“But it did work,” Julienne assured. “Allow me.” She took the capsule from him and rolled it in her fingers. She squeezed it, turned it, pressed it end to end, but there was no response from the device. “Perhaps you are right.”
With a determined grimace Scarlet twisted to regard his right shoulder and the epaulette still perched there. With determined effort, he snatched the flooded device from his jacket and shook it. Useless. The water had short-circuited both signaling devices.
“Once you are feeling rested, Monsieur,” Julienne suggested to brighten his dark mood, “I will take you to a phone. You may call your colonel then.”
With a deep sigh the man nodded wearily. “Very well. But I should go now. This can’t wait. Lives may be at stake.”
Julienne gazed concernedly down at the man’s shrouded legs. “But your legs are broken, Monsieur. You said so yourself.” She watched the man’s face crease in confusion, perhaps searching his memory.
“I said that?”
“Oui, Monsieur.” Julienne nodded. “And your arm,” she added pointing to his right shoulder where the epaulette had been perched.
“Is feeling much better, Madam. Thank you.” As her tea kettle began to sing Scarlet cleared his throat. “Perhaps if you were to offer me some hot tea, I would fare even better. Perhaps good enough to get up off your floor and present myself to you more properly.”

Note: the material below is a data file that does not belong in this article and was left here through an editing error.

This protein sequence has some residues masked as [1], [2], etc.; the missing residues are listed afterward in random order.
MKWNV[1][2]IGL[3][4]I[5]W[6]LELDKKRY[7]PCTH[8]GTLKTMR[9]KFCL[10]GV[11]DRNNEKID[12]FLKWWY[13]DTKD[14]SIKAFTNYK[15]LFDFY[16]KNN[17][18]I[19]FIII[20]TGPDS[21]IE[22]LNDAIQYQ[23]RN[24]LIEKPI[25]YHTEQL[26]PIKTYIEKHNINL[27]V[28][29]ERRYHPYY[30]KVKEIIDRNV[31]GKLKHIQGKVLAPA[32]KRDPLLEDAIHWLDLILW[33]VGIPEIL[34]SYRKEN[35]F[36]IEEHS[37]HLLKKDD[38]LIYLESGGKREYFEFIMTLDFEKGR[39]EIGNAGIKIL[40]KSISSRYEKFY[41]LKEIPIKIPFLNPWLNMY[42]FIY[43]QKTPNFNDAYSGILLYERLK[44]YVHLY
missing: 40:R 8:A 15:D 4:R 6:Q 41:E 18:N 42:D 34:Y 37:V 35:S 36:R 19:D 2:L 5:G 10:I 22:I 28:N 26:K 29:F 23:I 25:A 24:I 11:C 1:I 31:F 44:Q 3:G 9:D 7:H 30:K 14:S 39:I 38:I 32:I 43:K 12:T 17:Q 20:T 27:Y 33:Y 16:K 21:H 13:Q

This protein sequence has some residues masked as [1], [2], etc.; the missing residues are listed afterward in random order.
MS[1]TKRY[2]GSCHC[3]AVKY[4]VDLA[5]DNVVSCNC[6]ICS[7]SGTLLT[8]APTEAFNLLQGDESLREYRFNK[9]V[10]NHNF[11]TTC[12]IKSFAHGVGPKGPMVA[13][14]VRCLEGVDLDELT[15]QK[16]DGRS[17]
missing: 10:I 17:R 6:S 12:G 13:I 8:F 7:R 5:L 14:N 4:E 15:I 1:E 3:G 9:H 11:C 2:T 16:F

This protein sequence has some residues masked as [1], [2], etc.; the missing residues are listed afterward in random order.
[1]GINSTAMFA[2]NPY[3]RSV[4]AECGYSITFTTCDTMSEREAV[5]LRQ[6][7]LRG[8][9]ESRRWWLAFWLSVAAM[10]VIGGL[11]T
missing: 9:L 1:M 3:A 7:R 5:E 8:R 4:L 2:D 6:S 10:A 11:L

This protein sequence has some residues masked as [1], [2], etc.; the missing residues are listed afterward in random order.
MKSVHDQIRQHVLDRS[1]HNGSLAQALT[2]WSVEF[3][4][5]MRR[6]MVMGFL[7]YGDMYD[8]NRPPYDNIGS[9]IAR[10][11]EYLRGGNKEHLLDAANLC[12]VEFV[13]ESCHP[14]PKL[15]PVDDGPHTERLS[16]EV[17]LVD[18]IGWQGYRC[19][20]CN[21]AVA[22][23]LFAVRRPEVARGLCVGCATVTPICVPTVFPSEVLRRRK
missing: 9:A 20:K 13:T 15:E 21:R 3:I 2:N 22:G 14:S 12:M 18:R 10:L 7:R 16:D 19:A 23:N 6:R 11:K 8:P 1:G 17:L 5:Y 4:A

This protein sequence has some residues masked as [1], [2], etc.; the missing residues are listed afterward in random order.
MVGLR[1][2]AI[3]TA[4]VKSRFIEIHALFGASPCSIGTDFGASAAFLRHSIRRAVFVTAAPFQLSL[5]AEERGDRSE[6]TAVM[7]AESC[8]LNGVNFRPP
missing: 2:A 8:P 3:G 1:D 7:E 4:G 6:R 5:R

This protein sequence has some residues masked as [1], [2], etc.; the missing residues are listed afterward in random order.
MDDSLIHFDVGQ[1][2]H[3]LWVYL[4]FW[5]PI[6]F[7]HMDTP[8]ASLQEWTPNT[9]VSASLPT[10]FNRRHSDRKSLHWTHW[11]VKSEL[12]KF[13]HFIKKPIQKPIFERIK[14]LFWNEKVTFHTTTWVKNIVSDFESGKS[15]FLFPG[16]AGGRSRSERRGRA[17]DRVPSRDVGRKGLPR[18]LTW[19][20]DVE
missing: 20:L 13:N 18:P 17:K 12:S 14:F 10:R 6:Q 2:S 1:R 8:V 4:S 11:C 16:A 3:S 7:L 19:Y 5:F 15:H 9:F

Julienne smiled. The man was definitely sounding more coherent and reasonable. “Yes, of course, Captain.” She rose from her kneel to reach over him to the steaming kettle sitting atop the stove. “You work for the government, then?” she inquired as she lifted the kettle toward the waiting tea pot.
“Yes,” Scarlet answered with a sigh. He rubbed at his chest and gingerly stretched out his right arm with a testing grunt. “I’m a field officer for Spectrum. Our organization works for the World Government under President Younger.”
“And the kidnapper …?”
“Mistaken identity, I’m afraid,” he admitted. “My partner. My partner was gravely injured. I must find out if he’s all right.”
“Your Captain Blue?” As he agreed, Julienne reached further past the stove to collect the tea canister. The Spectrum officer, however, was in her way, before the stove and tiny storage counter. Sliding a foot forward for a better stance, Julienne’s elbow accidently knocked the tea pot over. Steaming water flooded onto the hot stove and over its rim like a miniature boiling Niagara Falls.
Hit in the back by the liquid the man before the stove growled at the attack and rolled onto his knees, away from the deluge. Scarlet scrambled to his feet.
“Monsieur! Je suis désolée! I am sorry!” Julienne blurted eyes wide at such a painful mishap. “Here I make you tea, to injure you again …” She halted her ramblings. In her awkward panic she had not comprehended the sight before her. The stranger was standing there brushing the hot liquid from his neck and stomping his feet in obvious discomfort. “Monsieur. Your legs … They are not broken.”
Scarlet paused in his self ministries. His sky blue eyes rose to meet hers. “Right,” he mumbled. “Perhaps in my previous delirium I was mistaken.”
“Perhaps you also lie,” Julienne countered her hand reaching back for the revolver tucked beneath her sweater. The gun swung up to cover him. “Now, Monsieur. Sit and explain to me how you have come from the falls with no injury, wearing the clothes of a dead man.”